06 May Dead Tooth: Symptoms, Causes and Treatment
One of the most common issues the patients approach dentists with is having a “dead tooth”.
To some patients, there is no stress and they just want a simple solution to their problem. To other anxious patients, there is a lot of fear regarding what may have to take place as they lay back on the dentist’s chair.
A dead tooth is such a frequent problem in dentistry, but you may be wondering what are the exact symptoms and causes – and what can you do to treat it.
What is a Dead Tooth?
If you’re after a simple explanation, a dead tooth is just a tooth that does not have any blood flow to it. An injury to the tooth such as something from playing sports or even just tooth decay can cause a dead tooth.
The human tooth is made up of “layers” – pulp, dentin and enamel. Nerves and blood vessels are essential to the function of teeth, so dead nerves can cause a tooth to be classed as “dead”. There will also be no blood flowing to the tooth for it to be dead.
If you don’t do anything, the tooth will fall out by itself over time. This is not always the best thing to do and dentists recommend that they have a proper inspection. That is because a dead tooth can lead to some pretty bad infection that can spread around the mouth and cause a lot of issues for you.
Symptoms of a Dead Tooth
Sometimes, (especially during the early stages of having a dead tooth) it can be hard to determine if your tooth is actually “dead”.
It’s always a good idea to visit a dentist regularly in order for them to have a professional look at your teeth, and so during these regular visits, they will be able to check for signs of a dead tooth.
The main things to look out for when it comes to having a dead tooth are a darkening of your tooth and discomfort/pain.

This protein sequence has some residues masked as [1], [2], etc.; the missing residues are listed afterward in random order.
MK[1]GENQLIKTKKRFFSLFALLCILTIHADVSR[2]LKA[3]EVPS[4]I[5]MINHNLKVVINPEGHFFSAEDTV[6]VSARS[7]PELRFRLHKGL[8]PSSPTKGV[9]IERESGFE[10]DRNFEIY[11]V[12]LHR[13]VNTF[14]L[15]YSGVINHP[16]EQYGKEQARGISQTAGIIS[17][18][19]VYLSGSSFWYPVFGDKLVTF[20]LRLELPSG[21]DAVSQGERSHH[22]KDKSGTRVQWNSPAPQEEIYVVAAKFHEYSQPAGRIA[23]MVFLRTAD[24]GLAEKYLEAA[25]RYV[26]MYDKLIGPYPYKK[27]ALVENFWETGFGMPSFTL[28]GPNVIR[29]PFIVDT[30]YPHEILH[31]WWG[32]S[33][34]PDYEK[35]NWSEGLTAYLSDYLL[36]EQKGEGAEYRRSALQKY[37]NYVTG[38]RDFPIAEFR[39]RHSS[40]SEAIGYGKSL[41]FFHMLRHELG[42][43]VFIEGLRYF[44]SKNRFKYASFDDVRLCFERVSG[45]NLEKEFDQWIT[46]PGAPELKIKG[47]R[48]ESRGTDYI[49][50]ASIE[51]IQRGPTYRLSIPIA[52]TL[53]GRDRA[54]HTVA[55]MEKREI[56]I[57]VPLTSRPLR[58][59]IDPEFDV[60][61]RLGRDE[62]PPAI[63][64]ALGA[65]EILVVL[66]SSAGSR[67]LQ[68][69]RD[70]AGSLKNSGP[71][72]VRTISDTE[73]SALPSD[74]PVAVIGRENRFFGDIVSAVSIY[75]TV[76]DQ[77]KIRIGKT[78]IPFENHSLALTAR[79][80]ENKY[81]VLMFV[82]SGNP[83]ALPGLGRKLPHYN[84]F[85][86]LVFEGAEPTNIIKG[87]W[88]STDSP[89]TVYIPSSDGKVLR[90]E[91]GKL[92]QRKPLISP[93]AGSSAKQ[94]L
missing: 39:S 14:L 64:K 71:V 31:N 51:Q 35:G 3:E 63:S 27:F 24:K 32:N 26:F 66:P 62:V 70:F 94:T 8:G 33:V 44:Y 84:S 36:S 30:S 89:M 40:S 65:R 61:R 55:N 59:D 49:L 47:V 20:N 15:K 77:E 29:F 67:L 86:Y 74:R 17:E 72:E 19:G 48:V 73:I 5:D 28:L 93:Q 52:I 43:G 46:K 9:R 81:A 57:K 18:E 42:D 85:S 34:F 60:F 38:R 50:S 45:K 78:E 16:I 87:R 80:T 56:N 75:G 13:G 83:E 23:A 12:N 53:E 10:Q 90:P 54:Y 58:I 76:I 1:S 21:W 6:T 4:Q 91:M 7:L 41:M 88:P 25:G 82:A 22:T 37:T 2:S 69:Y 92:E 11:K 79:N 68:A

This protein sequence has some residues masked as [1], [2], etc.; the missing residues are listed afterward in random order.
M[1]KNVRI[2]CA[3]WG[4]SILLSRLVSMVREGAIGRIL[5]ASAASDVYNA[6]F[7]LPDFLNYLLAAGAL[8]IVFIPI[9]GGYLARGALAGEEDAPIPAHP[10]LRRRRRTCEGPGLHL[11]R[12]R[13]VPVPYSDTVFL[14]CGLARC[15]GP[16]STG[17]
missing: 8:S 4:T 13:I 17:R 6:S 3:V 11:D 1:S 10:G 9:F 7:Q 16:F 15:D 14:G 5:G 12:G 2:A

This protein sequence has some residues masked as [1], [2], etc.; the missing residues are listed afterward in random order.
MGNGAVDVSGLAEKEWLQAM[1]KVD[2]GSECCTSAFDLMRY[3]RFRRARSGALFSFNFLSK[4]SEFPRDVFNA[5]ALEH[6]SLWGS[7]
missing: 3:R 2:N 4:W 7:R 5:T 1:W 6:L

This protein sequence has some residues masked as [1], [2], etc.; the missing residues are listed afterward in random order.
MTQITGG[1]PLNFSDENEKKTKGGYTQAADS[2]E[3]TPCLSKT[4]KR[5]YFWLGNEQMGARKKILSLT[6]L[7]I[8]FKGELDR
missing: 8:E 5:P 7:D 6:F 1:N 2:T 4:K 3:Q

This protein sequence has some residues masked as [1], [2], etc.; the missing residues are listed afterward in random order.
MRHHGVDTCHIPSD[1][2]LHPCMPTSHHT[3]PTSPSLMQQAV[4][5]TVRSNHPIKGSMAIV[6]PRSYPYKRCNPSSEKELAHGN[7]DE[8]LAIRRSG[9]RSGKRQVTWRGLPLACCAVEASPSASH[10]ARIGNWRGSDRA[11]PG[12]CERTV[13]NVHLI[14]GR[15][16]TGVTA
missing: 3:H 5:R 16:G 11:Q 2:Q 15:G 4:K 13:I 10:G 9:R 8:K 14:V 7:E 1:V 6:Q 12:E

Toothaches can cause agony, and teeth are infamous when it comes to pain-related health issues. A dead tooth can actually be extremely painful since nerves are naturally very close to the teeth. Having a dead tooth can also lead to infections, so watch out for foul tastes and smells in the mouth.
A dead tooth will also be darker in colour compared to a normal tooth. Some dead teeth can be completely black, while others turn a dark yellow or greyish colour.
Causes of a Dead Tooth
As mentioned before, an injury to the tooth or tooth decay can cause a dead tooth.
Poor dental hygiene will lead to plaque and tooth decay. Brushing your teeth twice a day will lead to better dental health, as well as avoiding bad foods.
Decay that really gets deep into the tooth and is untreated is likely to cause a dead tooth. The best way to prevent tooth decay is to stop it from happening in the first place.
Injuries that really damage the tooth such as taking a punch while boxing, falls and so on can cause you to have a dead tooth. This can make the blood vessels within the tooth burst, which of course stops the blood supply to the tooth.
Treatments for a Dead Tooth
One of the best things to do to fix a dead tooth is to act sooner rather than later. If you ever think that you may have done something to cause a dead tooth or experience constant and annoying pain, then the best thing to do is to just see a dentist right away.
The main thing that a dentist can do to check for a dead tooth is by giving you an x-ray.
A root canal or the removal of a tooth is currently the best form of treatment for a dead tooth.
A dead tooth can be a cause of concern for many people, but if you act sooner rather than later by seeing a dentist then there will be nothing to worry about.
To summarise: A dead tooth is a tooth that does not have any blood flow to it. It is caused by either tooth decay or trauma to the teeth. It can be treated by having the tooth removed or by having a root canal.